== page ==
In my 11 years of parenting, I’ve played so many roles.
Even judge, from time to time.
Now, I find myself in perhaps the most confusing role to date.
After years of balancing part-time work and stay-at-home motherhood, I’m now the main source of income for our family.
I say goodbye to my children at 8:30 a.m. and I’m greeted with hello hugs at 5:30 p.m.
Then we shuffle kids to athletic practices and playdates.
Then dinner and bedtime.
Only to start it all over again.
And every night, when I’m about to go to sleep, I mentally search through my day for moments of connection — in which my kids felt loved and seen. By their mother.
The biggest challenge, for me, is the keen understanding that love is expressed through attention. Even as adults, though we may rationally understand that providing for the family is an expression of love — we don’t feel loved just because the bank account numbers stay even.
We only feel loved when we receive attention.
Sometimes even negative attention can make us feel loved.
What keeps me up at night, in my new role of working parent, is the fact that I have so little attention to give.
Between the hours of 5:30 p.m. and 8 p.m., I have to figure out how to demonstrate my love for four little people — while navigating daily existence. (Not to mention fostering a fulfilling marriage for myself and my partner.)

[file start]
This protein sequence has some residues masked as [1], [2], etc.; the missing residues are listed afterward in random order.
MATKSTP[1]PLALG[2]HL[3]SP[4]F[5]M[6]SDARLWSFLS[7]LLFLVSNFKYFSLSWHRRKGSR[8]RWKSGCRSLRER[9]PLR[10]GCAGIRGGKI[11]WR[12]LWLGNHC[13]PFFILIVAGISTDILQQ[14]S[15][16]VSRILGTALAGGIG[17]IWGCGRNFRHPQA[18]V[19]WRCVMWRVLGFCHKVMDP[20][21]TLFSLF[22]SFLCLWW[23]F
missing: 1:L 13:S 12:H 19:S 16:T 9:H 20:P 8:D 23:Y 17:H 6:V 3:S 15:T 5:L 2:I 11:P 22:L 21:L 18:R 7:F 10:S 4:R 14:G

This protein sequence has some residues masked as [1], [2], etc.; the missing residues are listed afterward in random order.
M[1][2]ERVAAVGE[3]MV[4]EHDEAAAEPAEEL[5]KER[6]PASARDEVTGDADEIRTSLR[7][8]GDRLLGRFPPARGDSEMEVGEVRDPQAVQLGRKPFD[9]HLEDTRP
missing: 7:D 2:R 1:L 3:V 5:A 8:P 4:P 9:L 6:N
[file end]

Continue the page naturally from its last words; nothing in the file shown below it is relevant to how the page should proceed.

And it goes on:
When we talk about working parent guilt, I think the attention-equals-love puzzle is at the heart of it.
So how do we solve this riddle?
The answer: I don’t think we can.
Humanity is, in fact, all about interpersonal connection. We’re so driven toward it that massive corporations exist just to foster it.
Because the reality is that, of all our interpersonal relationships, we likely value our parent-child relationship above all others.
We want our children to enjoy us.
We want them to feel loved.
We want them to grow into adults who will visit and call and invite us into their homes.
So, as working parents, we’ll always worry that we’re not doing enough, not playing enough, not connecting enough, not expressing enough.
The best we can do is turn those worries into some sort of action.
To try, despite our fatigue and the ever-increasing list of to-dos, to be at our best.
To use the time we have to foster our family relationships.
For me, this means abandoning the daily goal of connection in favor of fostering a happier, more patient home.
I may not be able to spend 15 minutes with each child every day, but I can make them all laugh in the car.
I may not cuddle with my quieter daughter once a week, but I smile and offer a towel when she spills her glass of milk.
I may not be able to foster daily connection, but I can drop my fatigue and irritation at the door — every day that I come home from work.
And I can hope that my family will feel the love I so desperately want to convey.